The way into an offensive move
The dilemma of higher performance combined with reduced costs and maximum availability and security cannot be solved. The repercussions of the financial market crisis for the market and the additional regulatory requirements have been intensifying the pressure on IT for years—and this pressure won’t decrease.
The keyword is “offensive” based on a compelling CIO agenda. This means for the ORG / IT function to become active in order to find a way out of the conflict and to be considered an active partner for delivery capacity and budget feasibility in the company at large. It is advisable to avoid general cost cutting, which is often related to wrong approaches or fizzling out cost effects, and to optimize the IT cost items in a targeted and sustainable way.
The way to success in IT cost management has much in common with a good soccer match:
- “An early goal is beneficial for the match”—a systematic approach can go hand in hand with quick wins. This sends clear signals for success and gives strength for the further process.
- “The team matters”—each player can be decisive for the game—however, it is not often the case that a game is won with only one player. This means an increased cost level cannot be handled by means of only one measure.
- “Use the free space”—analyzing the respective position and anticipating the next moves is also indispensable in terms of cost management.
- “Prevent counterattacks” —a quick success can become very expensive later on.
- “Take control of the game”—clearly defined project with requirements and results
This isn’t an exhaustive list—a central and last analogy is, however: “Use the whole width of the playing field”. Intelligent IT cost management can and must cover the entire ORG/IT value-added chain—and derive both short-term as well as long-term and sustainable measures:
- Manage: Reveal efficient power of management, in particular by means of architectural and project portfolio management, controlling and cost management
- Plan/Design: Create reach in terms of content and time, e.g. by means of requirement and business process management as well as development plans
- Build: Achieve higher flexibility and productivity, e.g. by means of simplified provision, optimal internal vertical integration and open standards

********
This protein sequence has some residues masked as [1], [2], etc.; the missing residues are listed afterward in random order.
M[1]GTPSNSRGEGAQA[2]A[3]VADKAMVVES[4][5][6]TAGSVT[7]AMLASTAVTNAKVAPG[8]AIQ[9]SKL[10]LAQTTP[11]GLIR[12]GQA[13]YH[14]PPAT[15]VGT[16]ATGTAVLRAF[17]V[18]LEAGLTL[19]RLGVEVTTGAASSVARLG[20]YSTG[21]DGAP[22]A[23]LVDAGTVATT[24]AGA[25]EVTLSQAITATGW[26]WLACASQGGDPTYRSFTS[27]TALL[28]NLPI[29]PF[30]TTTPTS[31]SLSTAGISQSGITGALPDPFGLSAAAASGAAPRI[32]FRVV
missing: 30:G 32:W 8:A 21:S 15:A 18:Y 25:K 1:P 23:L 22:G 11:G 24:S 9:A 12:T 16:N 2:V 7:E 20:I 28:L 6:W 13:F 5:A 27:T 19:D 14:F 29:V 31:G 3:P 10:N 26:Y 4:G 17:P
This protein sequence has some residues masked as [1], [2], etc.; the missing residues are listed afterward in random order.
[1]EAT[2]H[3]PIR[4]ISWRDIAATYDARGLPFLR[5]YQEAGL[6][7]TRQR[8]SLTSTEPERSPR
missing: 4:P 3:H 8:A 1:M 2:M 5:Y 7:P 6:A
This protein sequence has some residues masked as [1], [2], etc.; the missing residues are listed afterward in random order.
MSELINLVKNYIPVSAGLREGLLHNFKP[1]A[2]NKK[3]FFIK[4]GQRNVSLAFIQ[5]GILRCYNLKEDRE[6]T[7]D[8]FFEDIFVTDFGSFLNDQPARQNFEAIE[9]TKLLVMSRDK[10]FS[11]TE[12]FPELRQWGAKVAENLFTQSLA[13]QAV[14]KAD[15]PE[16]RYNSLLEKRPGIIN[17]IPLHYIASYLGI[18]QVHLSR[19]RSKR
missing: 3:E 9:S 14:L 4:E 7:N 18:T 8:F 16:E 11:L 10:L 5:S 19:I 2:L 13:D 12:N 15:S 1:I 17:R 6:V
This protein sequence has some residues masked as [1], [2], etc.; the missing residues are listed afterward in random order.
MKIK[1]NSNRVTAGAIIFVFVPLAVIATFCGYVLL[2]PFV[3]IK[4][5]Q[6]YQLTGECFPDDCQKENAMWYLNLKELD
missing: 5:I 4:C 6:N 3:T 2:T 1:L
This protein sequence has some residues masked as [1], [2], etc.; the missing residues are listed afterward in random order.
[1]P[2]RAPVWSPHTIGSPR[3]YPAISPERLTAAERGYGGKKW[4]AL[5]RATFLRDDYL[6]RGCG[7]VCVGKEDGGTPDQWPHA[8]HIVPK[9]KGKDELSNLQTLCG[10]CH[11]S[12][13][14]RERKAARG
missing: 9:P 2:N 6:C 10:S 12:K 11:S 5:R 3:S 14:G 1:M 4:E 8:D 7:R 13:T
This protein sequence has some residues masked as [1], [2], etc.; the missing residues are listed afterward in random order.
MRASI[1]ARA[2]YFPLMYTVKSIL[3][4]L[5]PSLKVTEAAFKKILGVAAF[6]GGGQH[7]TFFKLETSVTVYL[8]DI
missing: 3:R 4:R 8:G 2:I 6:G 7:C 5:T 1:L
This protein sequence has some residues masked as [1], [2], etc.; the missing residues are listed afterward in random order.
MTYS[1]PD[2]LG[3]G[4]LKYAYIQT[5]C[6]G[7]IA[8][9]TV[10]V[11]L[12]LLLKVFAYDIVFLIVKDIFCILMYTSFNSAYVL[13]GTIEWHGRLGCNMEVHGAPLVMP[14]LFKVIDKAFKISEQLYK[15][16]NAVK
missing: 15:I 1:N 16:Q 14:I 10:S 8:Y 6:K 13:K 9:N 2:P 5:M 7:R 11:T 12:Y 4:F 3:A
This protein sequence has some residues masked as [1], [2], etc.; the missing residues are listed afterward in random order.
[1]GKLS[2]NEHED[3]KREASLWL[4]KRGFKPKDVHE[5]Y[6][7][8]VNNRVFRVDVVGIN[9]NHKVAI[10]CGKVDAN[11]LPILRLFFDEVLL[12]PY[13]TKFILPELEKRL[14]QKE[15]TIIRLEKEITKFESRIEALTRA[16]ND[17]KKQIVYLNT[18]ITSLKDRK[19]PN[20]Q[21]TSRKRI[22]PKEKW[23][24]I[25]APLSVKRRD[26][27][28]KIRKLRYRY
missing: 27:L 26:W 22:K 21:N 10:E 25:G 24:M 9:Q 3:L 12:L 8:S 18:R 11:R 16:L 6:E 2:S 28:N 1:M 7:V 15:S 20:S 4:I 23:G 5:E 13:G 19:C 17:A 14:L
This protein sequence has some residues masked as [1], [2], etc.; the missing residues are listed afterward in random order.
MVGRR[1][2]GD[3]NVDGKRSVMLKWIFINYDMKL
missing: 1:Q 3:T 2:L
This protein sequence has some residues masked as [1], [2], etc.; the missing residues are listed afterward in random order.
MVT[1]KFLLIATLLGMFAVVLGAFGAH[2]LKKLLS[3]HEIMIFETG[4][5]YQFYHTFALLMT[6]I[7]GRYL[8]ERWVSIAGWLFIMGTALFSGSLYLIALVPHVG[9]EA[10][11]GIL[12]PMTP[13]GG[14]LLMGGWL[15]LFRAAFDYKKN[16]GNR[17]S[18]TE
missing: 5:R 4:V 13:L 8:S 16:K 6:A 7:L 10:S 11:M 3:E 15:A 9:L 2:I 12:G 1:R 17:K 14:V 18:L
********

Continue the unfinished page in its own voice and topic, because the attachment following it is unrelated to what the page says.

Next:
- Run: Maintain performance and controllability, e.g. by means of provider management, adjusted operating models or data center consolidation
Not every dimension is relevant for each bank in the same way. Thus, it is advisable to answer decisive questions in the run-up and to define a suitable project procedure.
The match-deciding questions
The initial situation of all activities of the performance and cost management is to give systematic answers to core questions from a CIO perspective:
- IT value: Where does IT already create added value? Where is an active conceptual design of processes missing to guarantee flexibility, promptness and ability to act?
- IT performance: How can the performance capacity of IT be extended despite a reduced or at-best steady cost level? Are adjustments to the IT landscape possible?
- IT architecture: Can applications and technologies be quickly and flexibly provided for implementing the business models? Can the requirements for performance capacity and sustainability be fulfilled?
- IT governance: Does the cooperation between IT, ORG and the specialized function as well as external specialized and IT providers run smoothly? Has the model been perfectly set up for future requirements?
The CIO must continuously balance the area of conflict between market support, controllability and budget feasibility perfectly adjusted to his/her bank. The IT / ORG function ensures the implementation of performance and cost goals as power of management, active motivator and central service provider.
IT cost management can be carried out in an intelligent and successful way: adapted to the size and characteristic features of the bank and focused on the fields of action with the largest possible potentials. However, soccer players significantly differ from the CIO: “I couldn’t care less. What’s with all the questions?”